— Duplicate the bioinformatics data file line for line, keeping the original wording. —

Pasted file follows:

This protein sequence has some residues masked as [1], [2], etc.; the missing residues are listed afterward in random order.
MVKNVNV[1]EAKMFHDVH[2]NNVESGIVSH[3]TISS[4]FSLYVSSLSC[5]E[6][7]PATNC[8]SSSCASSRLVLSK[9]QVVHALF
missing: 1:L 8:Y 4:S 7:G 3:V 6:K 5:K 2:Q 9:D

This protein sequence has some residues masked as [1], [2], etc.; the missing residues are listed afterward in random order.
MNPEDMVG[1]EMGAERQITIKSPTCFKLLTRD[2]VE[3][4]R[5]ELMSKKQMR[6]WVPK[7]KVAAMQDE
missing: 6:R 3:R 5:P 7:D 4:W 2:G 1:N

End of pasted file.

This protein sequence has some residues masked as [1], [2], etc.; the missing residues are listed afterward in random order.
MVKNVNV[1]EAKMFHDVH[2]NNVESGIVSH[3]TISS[4]FSLYVSSLSC[5]E[6][7]PATNC[8]SSSCASSRLVLSK[9]QVVHALF
missing: 1:L 8:Y 4:S 7:G 3:V 6:K 5:K 2:Q 9:D

This protein sequence has some residues masked as [1], [2], etc.; the missing residues are listed afterward in random order.
MNPEDMVG[1]EMGAERQITIKSPTCFKLLTRD[2]VE[3][4]R[5]ELMSKKQMR[6]WVPK[7]KVAAMQDE
missing: 6:R 3:R 5:P 7:D 4:W 2:G 1:N